Collard Greens 2

I am ready

I know better, but sometimes I do it anyway.  I get busy.  Too busy to take care of myself properly.  Then I get tired.  So tired.  My thoughts move at a pace akin to limping through knee-high swamp water.  My body protests with aches and pains and little warnings that I ignore as long as I can, longer than I should.  I come home from work too late and depleted.

Something has to give, so I stop cooking.  What is normally self-nurturing and a joy and a creative outlet becomes a chore.  I cross it off my list and subsist on a bland succession of quesadillas made without love.  Some nights I pick up the spiciest Thai takeout I can find.  Of course, I have no leftovers so I buy sandwiches and Cheetos for lunch.

I feel even more tired and bloody-minded.  I complain about my job, even while I have out of work friends who would be glad to have it.  The sun comes out and I still think, “If only it was even warmer.”   My hair gets unruly.  Voices sound shriller.  The edges of my world feel a bit more jagged.

And so it goes, all week until my stomach hurts with a low constant fire that demands change.

I know I’m not the only one who does this.  We all do.  And I’d love to hear how you break the too busy to cook/too tired to care cycle.

I’ll tell you my secret: Greens.  As soon as I realize that I need to get back up on that wagon and take better care of myself, I reach for the biggest, leafiest bunch of greens I can find.  I make a big pot of beans and another one of brown rice and I return to utterly simple basics.  But the important part is the greens.  Although not a panacea (they may not cure a broken heart–pasta and butter and wine will  be needed for that), when prescribed for a crise de nerfs they are magical.  I swish and rinse and slice and sauté.  While this is going on, I calm down and get my head back in the game.

I fill a small bowl with restrained spoonfuls of rice and beans.  I top this with a generous tangled heap of the smoking hot greens and I feed myself.  I feel my vitality returning, just a little.  My eyes and heart start to clear.  It’s a process, but it begins with the elixir of greens.

I pack myself a lunch of the same and put the rest in the refrigerator.  Whatever comes next week, Je suis prest.  I am ready.

Collards with Raisins and Orange Juice

(adapted from Vegan Soul Kitchen by Bryant Terry)

  • 1 bunch clean collard greens, ribs removed, and cut into very thin strips
  • 2 tsp olive oil
  • 2 cloves garlic, minced
  • ¼ cup raisins
  • ¼ cup orange juice
  • 1 tsp hot sauce or chile paste
  • salt

Bring a large pot of water to a boil and salt generously.  Add the collards and cook uncovered for ten minutes or until softened.  Meanwhile, prepare a large bowl of ice water.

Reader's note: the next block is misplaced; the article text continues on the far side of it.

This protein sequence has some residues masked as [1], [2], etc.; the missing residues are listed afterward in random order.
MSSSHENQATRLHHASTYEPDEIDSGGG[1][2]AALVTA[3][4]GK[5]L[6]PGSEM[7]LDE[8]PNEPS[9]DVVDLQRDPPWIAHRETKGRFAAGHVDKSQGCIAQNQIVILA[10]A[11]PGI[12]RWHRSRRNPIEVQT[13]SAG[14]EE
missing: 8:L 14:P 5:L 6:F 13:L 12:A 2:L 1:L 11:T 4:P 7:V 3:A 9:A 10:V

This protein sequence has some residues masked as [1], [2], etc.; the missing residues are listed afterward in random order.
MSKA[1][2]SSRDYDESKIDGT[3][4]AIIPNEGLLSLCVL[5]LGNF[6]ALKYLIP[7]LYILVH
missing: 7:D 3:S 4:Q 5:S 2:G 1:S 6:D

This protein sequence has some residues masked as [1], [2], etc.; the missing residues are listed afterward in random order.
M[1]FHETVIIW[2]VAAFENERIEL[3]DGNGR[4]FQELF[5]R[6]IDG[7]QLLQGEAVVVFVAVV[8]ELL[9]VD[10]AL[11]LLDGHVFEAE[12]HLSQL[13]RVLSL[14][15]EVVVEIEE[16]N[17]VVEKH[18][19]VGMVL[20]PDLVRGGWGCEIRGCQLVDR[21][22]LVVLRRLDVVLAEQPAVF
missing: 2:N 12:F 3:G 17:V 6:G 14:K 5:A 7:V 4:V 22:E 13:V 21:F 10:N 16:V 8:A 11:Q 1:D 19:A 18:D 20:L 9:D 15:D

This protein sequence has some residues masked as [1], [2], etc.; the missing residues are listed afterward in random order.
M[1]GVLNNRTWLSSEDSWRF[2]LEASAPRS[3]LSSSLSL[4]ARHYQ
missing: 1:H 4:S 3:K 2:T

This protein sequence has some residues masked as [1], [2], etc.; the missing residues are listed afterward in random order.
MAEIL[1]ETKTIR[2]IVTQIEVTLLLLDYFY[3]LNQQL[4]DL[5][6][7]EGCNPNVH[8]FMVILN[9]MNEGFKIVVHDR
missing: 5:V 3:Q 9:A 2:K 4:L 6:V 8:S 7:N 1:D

Remove the collards from the heat, drain, then turn them into the bowl of cold water and stir briefly to stop cooking.  Drain in a colander and press gently to remove excess water.

In a large sauté pan or wok over medium heat, sauté the garlic in oil for one minute.  Add the collards, raisins, and a sprinkle of salt.  Saute for three or four minutes, stirring frequently.  Add orange juice and hot sauce, then cook briefly—approximately 30 seconds.  Add additional salt if needed and serve.

Makes 2-3 servings

5 thoughts on “I am ready

  1. Amber Stott

    What a wonderful piece of writing! So honest, so real. You just expressed exactly how I’ve been feeling. In fact, when I start to feel this way about food, I sometimes stop eating, because I hate those joyless meals–the ones that feel forced because you’re stomach is empty, but your heart is, too. For me, weekend breakfast tends to help with the rut–starting with some long, slow time creating something for my husband so we can eat together. That connection through food is very healing to me. Thanks for this important piece of writing!! You’re so good at it!

    Reply
  2. monet

    This looks lovely and I can so relate to that overwhelming feeling that you so beautifully explained. I know that last night I didn’t want to make dinner, but once I started…I felt so much better. I guess we just have to make ourselves sometimes. Thanks for sharing these greens. Delicious.

    Reply
  3. Natalie

    I am glad it is not just me that lets their food go during times of tiredness and stress. I am doing just the same as you – existing on pots of pre-made mashed potato and ready meals, lunching on rubbish and snacking on huge bags of crisps. I feel unhealthy and a bowl of your beams and greens might just be the thing to drag me back into eating properly again.

    Reply

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